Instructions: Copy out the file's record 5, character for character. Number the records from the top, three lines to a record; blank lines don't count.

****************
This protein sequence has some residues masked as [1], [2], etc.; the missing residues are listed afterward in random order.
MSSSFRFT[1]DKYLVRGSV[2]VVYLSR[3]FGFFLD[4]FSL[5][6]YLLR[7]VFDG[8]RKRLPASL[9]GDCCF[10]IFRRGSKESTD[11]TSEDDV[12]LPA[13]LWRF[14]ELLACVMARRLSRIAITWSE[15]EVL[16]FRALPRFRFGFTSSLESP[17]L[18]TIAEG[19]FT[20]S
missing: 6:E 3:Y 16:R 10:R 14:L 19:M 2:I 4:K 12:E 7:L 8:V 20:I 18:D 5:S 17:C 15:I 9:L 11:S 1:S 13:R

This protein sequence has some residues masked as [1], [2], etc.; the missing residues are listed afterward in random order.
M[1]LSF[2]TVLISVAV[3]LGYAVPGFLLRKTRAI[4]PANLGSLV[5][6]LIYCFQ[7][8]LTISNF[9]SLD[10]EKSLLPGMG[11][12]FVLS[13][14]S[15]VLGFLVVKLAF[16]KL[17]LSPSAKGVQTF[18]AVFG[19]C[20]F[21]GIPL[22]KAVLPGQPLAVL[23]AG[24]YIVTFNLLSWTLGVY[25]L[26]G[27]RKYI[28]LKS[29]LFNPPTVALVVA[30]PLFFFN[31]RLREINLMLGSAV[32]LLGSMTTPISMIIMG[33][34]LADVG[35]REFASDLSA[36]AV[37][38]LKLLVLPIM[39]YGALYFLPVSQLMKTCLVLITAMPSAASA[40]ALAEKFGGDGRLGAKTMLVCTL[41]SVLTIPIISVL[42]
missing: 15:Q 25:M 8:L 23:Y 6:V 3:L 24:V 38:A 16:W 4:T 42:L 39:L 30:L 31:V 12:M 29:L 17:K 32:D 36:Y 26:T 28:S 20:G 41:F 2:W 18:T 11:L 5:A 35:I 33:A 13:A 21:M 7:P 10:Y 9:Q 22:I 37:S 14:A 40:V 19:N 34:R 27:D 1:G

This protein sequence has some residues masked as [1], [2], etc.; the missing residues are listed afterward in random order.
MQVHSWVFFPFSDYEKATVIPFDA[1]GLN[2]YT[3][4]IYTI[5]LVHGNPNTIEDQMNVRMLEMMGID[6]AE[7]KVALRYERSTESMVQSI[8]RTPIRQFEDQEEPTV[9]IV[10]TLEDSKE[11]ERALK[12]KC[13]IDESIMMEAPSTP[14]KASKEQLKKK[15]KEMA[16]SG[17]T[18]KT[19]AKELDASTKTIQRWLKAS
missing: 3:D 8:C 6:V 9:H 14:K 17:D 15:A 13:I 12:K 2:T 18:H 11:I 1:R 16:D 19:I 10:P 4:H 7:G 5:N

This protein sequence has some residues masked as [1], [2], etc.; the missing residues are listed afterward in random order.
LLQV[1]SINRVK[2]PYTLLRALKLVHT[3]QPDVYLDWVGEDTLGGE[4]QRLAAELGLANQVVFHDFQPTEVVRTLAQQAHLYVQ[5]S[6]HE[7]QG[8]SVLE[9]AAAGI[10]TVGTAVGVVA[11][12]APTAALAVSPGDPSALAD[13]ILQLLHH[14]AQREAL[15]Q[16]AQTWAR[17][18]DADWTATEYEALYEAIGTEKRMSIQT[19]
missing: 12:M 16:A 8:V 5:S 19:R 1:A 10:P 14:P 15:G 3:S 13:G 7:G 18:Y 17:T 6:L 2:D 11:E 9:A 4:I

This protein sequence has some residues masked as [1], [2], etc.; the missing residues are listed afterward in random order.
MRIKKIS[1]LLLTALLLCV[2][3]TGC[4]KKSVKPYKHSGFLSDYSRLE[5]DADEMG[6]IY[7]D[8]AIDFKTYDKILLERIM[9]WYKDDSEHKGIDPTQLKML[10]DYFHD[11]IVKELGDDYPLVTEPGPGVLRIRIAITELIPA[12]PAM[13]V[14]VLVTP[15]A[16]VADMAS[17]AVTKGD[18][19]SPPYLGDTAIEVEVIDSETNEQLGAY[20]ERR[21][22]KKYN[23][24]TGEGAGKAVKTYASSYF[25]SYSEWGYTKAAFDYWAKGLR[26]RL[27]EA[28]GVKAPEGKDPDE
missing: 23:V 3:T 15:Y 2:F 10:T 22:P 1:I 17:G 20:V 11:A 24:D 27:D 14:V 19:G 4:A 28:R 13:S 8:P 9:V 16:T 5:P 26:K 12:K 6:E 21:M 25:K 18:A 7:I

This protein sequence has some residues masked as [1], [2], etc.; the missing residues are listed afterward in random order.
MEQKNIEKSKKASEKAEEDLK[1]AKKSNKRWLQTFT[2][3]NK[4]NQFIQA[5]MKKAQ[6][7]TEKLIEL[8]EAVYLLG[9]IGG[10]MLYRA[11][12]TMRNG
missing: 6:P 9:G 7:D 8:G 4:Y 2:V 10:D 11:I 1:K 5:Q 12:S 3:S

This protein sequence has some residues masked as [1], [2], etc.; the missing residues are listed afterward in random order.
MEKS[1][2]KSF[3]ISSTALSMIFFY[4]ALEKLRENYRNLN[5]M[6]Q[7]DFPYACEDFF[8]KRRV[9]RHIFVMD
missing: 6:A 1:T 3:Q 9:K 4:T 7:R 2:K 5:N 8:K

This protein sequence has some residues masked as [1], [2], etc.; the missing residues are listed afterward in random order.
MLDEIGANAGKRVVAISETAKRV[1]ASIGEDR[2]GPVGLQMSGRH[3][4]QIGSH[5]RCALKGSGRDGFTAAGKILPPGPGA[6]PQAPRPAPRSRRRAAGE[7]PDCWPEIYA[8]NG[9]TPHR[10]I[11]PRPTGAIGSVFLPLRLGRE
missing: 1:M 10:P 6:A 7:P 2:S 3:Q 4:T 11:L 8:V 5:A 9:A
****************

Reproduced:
This protein sequence has some residues masked as [1], [2], etc.; the missing residues are listed afterward in random order.
MRIKKIS[1]LLLTALLLCV[2][3]TGC[4]KKSVKPYKHSGFLSDYSRLE[5]DADEMG[6]IY[7]D[8]AIDFKTYDKILLERIM[9]WYKDDSEHKGIDPTQLKML[10]DYFHD[11]IVKELGDDYPLVTEPGPGVLRIRIAITELIPA[12]PAM[13]V[14]VLVTP[15]A[16]VADMAS[17]AVTKGD[18][19]SPPYLGDTAIEVEVIDSETNEQLGAY[20]ERR[21][22]KKYN[23][24]TGEGAGKAVKTYASSYF[25]SYSEWGYTKAAFDYWAKGLR[26]RL[27]EA[28]GVKAPEGKDPDE
missing: 23:V 3:T 15:Y 2:F 10:T 22:P 1:I 17:G 20:V 11:A 24:D 27:D 14:V 19:G 4:A 28:R 13:S 8:P 9:V 16:T 5:P 26:K 12:K 6:E 21:M 25:K 18:A 7:I